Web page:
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Relationship difficulties (couples therapy)

Good relationships are like a smooth-running car

Good relationships can be compared to the analogy of a smooth-running car. You don’t have to constantly worry about it or any potentially damaged parts, nor do you need to keep repairing it. Similarly, like a smooth-running car, good relationships enable you to enjoy your life, work and other activities beyond the relationship.

You may still have disagreements and get angry in good relationships, but you still have goodwill toward one another and resolve any conflicts at hand by talking things over, returning to a loving, enjoyable state.

Returning to the car analogy; cars require maintenance, just like relationships. It can take time and effort to maintain an intimate connection.

Warning signs

If your relationship is in trouble, it doesn’t mean that it’s not salvageable and that you can’t get the love connection back. It does, however, mean that you both need to have honest communication and may require couples counselling to help you through these difficulties.

The following list contains warning signs that your relationship may be in trouble. Each relationship issue can apply to either you or your partner. Additionally, these are common signs of co-dependent relationships; co-dependency may be the underlying issue.

  1. Inflexibility or repeated unwillingness to compromise on decisions, such as social activities, chores, moving, and having children.

  2. Selfishness or self-involvement with your own feelings and needs, without concern and support for those of your partner.

  3. Meddling by parents.

  4. Repeated deference to a friend or relative over your partner’s objection.

  5. Repeated instances of critical, undermining, blaming, sarcastic, disrespectful, or manipulative comments. This is verbal abuse.

  6. A pattern of withholding communication, affection, or sex. This is often a sign of veiled anger.

  7. Arguments or problems that don’t get resolved.

  8. Raging or name-calling.

  9. Keeping secrets.

  10. Passive-aggressive or aggressive behaviour, including shoving or breaking objects.

  11. Controlling behaviour, including giving unwanted advice, ordering, or withholding money for affordable expenses in order to control.

  12. A secret romantic relationship or pattern of flirting.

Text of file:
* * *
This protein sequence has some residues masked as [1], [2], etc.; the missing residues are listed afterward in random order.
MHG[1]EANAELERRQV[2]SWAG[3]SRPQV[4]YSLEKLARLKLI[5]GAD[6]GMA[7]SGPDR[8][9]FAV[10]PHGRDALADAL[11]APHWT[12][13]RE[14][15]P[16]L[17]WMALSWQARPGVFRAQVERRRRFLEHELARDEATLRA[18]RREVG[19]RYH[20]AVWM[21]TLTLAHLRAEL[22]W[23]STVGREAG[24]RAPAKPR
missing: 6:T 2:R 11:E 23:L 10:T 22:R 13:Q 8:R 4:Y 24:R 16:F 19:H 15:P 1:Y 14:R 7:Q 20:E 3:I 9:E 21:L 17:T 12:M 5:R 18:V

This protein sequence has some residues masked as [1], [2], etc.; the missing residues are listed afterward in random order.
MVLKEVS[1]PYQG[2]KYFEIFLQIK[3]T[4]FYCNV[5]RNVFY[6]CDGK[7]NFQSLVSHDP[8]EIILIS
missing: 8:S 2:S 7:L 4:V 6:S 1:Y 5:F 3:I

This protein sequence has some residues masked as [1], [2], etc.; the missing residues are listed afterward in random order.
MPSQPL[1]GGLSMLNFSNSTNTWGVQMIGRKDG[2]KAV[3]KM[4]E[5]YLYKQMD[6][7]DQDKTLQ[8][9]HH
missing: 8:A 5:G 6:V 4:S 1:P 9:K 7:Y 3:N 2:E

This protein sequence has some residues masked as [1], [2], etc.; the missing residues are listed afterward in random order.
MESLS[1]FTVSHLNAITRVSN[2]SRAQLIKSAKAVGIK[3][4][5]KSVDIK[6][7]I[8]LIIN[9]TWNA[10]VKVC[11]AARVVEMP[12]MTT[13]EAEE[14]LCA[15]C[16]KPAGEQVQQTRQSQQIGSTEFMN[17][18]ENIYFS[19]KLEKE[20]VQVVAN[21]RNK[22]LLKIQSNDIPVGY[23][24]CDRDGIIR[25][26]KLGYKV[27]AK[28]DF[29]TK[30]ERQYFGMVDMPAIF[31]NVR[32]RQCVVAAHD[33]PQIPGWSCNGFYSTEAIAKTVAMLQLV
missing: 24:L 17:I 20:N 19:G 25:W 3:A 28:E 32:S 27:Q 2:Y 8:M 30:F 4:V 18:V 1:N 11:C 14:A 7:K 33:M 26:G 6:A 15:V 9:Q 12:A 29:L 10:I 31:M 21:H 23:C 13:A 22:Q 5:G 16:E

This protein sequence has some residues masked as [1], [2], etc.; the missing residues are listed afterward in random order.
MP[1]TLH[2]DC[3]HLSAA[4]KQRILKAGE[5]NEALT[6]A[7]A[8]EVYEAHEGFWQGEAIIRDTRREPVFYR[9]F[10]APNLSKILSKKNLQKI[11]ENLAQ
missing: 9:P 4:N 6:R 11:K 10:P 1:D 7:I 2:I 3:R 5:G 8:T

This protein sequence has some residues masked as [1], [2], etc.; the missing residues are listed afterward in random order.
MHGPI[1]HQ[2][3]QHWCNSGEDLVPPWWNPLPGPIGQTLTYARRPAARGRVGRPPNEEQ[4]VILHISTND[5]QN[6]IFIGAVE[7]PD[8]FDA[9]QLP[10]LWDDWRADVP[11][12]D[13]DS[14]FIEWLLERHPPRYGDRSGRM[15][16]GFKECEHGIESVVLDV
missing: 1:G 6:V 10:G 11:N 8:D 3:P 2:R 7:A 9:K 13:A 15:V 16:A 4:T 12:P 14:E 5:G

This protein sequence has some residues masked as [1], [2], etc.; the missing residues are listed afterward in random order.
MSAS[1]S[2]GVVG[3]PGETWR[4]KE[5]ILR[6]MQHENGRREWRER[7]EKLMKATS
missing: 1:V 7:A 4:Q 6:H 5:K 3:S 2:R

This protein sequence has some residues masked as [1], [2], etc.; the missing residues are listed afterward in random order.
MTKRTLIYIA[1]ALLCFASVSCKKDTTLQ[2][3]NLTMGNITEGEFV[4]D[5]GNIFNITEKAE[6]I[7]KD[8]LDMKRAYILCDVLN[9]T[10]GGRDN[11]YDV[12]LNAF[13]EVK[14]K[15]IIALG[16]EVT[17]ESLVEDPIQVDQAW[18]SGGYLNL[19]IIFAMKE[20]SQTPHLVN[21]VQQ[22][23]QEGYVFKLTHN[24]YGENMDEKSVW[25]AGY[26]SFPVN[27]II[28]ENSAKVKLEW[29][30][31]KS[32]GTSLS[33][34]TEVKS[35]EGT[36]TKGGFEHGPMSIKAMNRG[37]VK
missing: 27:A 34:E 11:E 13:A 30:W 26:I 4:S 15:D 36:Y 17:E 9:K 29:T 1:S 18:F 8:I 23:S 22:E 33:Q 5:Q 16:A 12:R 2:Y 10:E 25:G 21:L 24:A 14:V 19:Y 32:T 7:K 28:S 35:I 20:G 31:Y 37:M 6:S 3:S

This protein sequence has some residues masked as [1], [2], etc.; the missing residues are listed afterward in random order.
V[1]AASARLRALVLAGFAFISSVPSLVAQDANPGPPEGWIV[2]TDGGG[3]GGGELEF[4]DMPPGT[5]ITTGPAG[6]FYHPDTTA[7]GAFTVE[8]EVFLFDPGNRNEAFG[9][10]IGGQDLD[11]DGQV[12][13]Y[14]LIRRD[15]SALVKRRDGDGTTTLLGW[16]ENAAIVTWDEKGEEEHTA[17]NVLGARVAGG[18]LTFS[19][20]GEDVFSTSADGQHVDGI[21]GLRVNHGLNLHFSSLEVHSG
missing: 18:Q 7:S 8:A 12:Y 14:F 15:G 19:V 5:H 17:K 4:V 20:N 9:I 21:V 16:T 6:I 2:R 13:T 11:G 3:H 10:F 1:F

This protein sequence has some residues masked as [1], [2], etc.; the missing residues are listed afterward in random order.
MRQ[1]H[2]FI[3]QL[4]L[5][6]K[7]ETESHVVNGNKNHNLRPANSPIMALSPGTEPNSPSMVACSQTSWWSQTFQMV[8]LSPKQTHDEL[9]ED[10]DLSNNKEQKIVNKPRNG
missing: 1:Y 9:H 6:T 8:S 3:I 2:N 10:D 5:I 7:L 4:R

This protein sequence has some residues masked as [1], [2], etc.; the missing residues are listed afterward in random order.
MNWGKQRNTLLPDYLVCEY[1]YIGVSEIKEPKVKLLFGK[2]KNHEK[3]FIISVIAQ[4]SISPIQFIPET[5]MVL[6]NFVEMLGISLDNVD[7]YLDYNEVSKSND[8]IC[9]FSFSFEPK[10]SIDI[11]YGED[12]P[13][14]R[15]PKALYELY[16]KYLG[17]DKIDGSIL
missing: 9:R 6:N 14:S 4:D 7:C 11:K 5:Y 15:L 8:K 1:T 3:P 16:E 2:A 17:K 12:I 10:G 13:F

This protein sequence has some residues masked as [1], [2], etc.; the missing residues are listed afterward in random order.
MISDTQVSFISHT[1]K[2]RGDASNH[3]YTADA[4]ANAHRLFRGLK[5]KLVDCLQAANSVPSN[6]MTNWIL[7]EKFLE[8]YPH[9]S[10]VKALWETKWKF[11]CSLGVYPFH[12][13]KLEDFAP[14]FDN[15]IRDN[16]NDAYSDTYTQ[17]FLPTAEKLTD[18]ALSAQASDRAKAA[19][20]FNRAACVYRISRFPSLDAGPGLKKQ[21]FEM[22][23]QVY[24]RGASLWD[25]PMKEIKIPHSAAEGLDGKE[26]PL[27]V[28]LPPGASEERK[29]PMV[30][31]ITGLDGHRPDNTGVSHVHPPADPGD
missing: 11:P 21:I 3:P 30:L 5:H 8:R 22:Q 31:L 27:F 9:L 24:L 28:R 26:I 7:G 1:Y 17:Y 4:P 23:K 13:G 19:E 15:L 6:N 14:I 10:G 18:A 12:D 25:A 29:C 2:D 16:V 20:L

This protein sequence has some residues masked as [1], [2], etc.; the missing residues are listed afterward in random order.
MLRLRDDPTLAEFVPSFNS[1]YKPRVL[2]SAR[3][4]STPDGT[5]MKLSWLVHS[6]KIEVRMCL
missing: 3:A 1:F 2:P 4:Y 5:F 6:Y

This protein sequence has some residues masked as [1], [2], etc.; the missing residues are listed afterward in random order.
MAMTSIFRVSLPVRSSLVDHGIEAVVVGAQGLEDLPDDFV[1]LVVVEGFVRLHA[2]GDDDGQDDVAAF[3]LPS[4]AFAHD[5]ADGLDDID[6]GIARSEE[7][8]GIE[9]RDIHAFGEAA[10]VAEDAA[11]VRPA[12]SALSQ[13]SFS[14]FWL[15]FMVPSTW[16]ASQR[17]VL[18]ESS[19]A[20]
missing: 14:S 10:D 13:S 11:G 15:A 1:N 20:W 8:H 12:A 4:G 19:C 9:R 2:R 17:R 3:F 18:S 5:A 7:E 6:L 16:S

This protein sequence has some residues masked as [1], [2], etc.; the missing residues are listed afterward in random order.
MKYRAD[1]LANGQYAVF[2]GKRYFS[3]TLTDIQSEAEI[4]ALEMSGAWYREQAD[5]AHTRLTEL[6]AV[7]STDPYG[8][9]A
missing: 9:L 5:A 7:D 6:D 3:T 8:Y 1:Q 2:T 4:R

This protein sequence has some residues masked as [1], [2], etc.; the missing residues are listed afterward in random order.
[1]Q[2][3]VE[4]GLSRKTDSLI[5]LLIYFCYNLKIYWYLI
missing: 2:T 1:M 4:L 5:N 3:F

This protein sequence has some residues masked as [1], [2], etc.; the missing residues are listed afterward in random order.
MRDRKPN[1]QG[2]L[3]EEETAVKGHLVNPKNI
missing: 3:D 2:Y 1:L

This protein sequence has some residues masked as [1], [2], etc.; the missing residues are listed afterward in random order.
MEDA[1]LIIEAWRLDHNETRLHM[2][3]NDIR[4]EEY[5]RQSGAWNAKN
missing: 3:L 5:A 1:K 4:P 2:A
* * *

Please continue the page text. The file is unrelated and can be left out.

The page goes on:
13. Use of drugs or alcohol that impacts the relationship or work.

  14. Too much time apart if it causes your partner dissatisfaction.

  15. Persistent resentments, judgments, or disappointments.

  16. Lack of open communication generally, or communication that lacks personal content. Note that this may not be a problem for some couples with low intimacy needs, where their relationship functions well like a business partnership.

  17. Breakdown of trust. This can be caused by numerous things, such as dishonesty, using personal information against your partner, unreliability, broken promises or agreements violating personal boundaries, or infidelity.

  18. You need constant attention, validation, or reassurance – whatever’s given is never fulfilling for very long.

  19. There are subjects that are off-limits or you’re afraid to talk about.

  20. Violating personal boundaries, such as disrespecting your request to not be called at work, to not have confidential information repeated to others, to not be criticized about something, or to not read your mail.

(Lancer, 2019)

The purpose of this checklist is not to score your relationship or your partner.

It is intended to help raise issues that you may need to address personally and talk openly about with them. Many of these relationship problems revolve around lack of healthy, assertive communication — communication that is open, direct, respectful, honest, and personal.

Why do couples get into problems?

Couples typically get into problems when they are afraid to be honest.

This is usually because they think the truth will upset their partner and might jeopardise the relationship. They don’t express their hurt or to ask for the love or support they want, or they do so in a way that is critical or blaming.

People learn to communicate and problem-solve with others in their family growing up. Without good role models, some never learned how to be assertive.

Assertiveness can be learned but takes practice.

In other cases, relationship issues can be caused by an imbalance of power, where one partner attempts to dominate the other through aggression, control, or emotional or verbal abuse (Lancer, 2019).

This can be highly damaging to the relationship as well as the self-esteem of the other partner. This sort of behaviour may be more likely in a relationship with an addict or narcissist.

One partner may control the other through neediness, demands for attention or validation, or playing the victim, with the expectation that the other person makes them happy.

Fixing the issues

Having couples counselling is one of the most effective ways of figuring out how both parties can work together to rectify the issues that are damaging the relationship.

Because relationships are dynamic systems, when one partner behaves in a manner mentioned in the aforementioned list, it damages the relationship. Studies (Erol & Orth, 2014) show that if you improve your self-esteem and communication skills, the relationship improves, and the improved self-esteem of one partner increases relationship satisfaction for both.


Lancer, D., 2020. Signs of Serious Relationship Problems. [online] Available at:

Erol, R. Y. & Orth, U., 2014. “Development of self-esteem and relationship satisfaction in couples: Two longitudinal studies.” Developmental Psychology Vol. 50, No. 9, 2291-2303